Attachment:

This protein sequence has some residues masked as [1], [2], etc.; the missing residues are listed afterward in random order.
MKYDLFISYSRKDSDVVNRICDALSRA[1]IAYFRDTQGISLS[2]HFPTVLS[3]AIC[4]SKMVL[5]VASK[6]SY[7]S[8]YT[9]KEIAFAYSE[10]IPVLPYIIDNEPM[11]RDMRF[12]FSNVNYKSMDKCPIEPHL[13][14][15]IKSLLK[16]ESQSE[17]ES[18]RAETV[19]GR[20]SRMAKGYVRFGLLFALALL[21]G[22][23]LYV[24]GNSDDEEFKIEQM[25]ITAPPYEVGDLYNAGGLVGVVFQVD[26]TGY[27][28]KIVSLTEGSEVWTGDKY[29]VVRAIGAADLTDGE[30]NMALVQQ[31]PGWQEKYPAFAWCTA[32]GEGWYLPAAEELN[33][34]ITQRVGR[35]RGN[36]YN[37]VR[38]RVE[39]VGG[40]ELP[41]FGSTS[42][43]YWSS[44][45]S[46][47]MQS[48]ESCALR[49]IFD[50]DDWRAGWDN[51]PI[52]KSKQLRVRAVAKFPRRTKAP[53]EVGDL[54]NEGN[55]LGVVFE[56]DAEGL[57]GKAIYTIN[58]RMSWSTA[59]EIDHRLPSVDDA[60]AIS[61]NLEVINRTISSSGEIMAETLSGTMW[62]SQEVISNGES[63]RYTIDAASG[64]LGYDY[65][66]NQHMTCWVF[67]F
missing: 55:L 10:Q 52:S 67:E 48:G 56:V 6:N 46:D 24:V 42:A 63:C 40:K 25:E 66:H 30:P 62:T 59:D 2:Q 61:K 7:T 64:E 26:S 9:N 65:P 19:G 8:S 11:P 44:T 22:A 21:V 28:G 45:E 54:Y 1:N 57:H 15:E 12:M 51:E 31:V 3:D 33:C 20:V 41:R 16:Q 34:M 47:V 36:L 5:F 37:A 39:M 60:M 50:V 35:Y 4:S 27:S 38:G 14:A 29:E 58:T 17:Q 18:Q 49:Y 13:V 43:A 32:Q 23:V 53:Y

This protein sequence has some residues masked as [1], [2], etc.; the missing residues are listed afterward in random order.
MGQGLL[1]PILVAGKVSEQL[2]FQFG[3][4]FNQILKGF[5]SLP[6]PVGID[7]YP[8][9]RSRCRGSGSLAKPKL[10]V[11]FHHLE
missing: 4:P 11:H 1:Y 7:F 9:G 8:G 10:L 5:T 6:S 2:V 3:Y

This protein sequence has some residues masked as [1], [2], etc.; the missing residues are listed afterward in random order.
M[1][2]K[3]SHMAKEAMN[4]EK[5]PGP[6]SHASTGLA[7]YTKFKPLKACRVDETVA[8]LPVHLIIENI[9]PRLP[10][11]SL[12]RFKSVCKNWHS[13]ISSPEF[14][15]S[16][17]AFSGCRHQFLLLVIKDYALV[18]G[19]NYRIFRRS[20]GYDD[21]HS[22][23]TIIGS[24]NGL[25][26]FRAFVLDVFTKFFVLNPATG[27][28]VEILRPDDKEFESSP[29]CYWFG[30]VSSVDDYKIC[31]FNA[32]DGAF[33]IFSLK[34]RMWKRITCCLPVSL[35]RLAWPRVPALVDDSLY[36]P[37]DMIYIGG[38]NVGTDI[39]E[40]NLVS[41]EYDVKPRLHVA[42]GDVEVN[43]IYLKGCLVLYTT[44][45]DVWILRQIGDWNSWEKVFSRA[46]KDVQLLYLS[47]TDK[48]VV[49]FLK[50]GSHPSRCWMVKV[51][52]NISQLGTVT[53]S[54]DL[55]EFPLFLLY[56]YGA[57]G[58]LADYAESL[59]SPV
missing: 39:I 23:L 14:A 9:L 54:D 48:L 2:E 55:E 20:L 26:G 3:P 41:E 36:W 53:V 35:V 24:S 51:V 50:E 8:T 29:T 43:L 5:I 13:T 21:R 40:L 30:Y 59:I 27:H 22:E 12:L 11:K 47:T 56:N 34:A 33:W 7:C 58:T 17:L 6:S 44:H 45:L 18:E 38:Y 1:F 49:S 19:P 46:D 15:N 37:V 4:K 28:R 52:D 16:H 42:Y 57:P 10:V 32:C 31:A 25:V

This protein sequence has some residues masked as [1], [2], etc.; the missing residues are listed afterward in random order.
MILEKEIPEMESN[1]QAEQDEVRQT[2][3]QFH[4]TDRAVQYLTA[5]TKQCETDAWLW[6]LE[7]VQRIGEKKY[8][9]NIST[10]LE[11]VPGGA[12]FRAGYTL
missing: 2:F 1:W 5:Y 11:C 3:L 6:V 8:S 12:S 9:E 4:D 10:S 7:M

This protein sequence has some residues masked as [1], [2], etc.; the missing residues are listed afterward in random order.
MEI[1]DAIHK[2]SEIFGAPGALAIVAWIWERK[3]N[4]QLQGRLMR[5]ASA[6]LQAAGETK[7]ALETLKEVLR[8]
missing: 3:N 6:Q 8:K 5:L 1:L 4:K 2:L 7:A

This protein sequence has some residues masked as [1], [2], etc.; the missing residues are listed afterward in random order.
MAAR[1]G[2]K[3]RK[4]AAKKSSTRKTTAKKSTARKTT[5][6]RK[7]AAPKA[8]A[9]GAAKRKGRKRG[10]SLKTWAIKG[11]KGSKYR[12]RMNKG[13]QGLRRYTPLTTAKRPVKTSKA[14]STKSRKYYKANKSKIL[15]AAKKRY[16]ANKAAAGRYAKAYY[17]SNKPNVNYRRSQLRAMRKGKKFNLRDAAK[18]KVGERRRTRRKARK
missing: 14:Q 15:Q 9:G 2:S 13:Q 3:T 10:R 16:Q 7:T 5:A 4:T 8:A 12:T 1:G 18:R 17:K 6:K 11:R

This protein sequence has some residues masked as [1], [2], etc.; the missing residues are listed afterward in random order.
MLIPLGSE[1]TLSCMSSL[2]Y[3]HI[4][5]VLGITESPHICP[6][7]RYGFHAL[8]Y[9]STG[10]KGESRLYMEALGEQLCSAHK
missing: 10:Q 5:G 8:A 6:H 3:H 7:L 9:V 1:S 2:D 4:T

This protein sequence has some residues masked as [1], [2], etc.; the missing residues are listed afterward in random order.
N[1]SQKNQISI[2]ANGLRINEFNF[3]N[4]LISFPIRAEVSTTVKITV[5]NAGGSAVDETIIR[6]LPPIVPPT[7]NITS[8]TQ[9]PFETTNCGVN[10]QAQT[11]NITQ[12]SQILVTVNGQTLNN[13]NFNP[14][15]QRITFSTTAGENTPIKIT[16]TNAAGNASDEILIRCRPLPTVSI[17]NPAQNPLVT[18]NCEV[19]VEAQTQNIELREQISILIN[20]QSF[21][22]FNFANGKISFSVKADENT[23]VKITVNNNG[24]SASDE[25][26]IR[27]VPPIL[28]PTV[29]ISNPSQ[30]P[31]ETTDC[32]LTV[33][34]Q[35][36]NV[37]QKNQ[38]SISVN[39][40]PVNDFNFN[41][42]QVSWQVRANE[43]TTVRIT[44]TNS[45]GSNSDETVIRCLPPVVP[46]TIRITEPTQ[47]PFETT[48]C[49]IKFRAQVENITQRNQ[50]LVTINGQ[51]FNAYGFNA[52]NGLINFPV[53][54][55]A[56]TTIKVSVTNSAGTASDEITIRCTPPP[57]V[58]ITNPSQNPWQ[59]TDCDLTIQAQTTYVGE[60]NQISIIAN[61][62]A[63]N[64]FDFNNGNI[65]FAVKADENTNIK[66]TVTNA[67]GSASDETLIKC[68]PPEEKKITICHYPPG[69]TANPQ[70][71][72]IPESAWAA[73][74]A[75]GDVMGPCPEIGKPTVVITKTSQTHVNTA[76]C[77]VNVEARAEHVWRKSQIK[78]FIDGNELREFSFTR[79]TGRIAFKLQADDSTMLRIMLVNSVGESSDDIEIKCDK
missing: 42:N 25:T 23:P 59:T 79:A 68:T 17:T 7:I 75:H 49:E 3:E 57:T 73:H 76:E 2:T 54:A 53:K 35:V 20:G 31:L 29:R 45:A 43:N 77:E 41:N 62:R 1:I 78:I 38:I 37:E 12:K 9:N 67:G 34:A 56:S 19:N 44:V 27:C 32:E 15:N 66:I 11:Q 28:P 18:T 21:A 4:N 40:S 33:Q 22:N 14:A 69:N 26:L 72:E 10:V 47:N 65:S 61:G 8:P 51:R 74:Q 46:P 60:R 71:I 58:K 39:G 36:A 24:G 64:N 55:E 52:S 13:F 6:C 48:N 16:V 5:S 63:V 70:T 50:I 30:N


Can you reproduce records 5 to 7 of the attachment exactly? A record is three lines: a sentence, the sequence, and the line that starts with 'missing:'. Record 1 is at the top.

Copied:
This protein sequence has some residues masked as [1], [2], etc.; the missing residues are listed afterward in random order.
MEI[1]DAIHK[2]SEIFGAPGALAIVAWIWERK[3]N[4]QLQGRLMR[5]ASA[6]LQAAGETK[7]ALETLKEVLR[8]
missing: 3:N 6:Q 8:K 5:L 1:L 4:K 2:L 7:A

This protein sequence has some residues masked as [1], [2], etc.; the missing residues are listed afterward in random order.
MAAR[1]G[2]K[3]RK[4]AAKKSSTRKTTAKKSTARKTT[5][6]RK[7]AAPKA[8]A[9]GAAKRKGRKRG[10]SLKTWAIKG[11]KGSKYR[12]RMNKG[13]QGLRRYTPLTTAKRPVKTSKA[14]STKSRKYYKANKSKIL[15]AAKKRY[16]ANKAAAGRYAKAYY[17]SNKPNVNYRRSQLRAMRKGKKFNLRDAAK[18]KVGERRRTRRKARK
missing: 14:Q 15:Q 9:G 2:S 13:Q 3:T 10:R 16:Q 7:T 5:A 4:T 8:A 12:T 1:G 18:R 17:K 6:K 11:R

This protein sequence has some residues masked as [1], [2], etc.; the missing residues are listed afterward in random order.
MLIPLGSE[1]TLSCMSSL[2]Y[3]HI[4][5]VLGITESPHICP[6][7]RYGFHAL[8]Y[9]STG[10]KGESRLYMEALGEQLCSAHK
missing: 10:Q 5:G 8:A 6:H 3:H 7:L 9:V 1:S 2:D 4:T